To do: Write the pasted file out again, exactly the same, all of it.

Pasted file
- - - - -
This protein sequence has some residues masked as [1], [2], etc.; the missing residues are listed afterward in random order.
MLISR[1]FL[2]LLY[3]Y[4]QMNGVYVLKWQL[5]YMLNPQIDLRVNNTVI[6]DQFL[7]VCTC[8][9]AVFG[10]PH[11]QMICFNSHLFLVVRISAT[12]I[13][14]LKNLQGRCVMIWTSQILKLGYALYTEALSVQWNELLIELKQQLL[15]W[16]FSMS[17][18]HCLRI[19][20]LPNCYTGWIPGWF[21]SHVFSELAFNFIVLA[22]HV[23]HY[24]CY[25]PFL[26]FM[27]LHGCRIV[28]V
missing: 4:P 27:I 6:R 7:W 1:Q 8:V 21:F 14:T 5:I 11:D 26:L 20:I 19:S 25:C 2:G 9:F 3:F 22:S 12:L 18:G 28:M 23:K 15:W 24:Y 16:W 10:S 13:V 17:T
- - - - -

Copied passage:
This protein sequence has some residues masked as [1], [2], etc.; the missing residues are listed afterward in random order.
MLISR[1]FL[2]LLY[3]Y[4]QMNGVYVLKWQL[5]YMLNPQIDLRVNNTVI[6]DQFL[7]VCTC[8][9]AVFG[10]PH[11]QMICFNSHLFLVVRISAT[12]I[13][14]LKNLQGRCVMIWTSQILKLGYALYTEALSVQWNELLIELKQQLL[15]W[16]FSMS[17][18]HCLRI[19][20]LPNCYTGWIPGWF[21]SHVFSELAFNFIVLA[22]HV[23]HY[24]CY[25]PFL[26]FM[27]LHGCRIV[28]V
missing: 4:P 27:I 6:R 7:W 1:Q 8:V 21:F 14:T 5:I 11:D 26:L 20:I 19:S 25:C 2:G 9:F 3:F 22:S 12:L 18:G 28:M 23:K 15:W 24:Y 16:W 10:S 13:V 17:T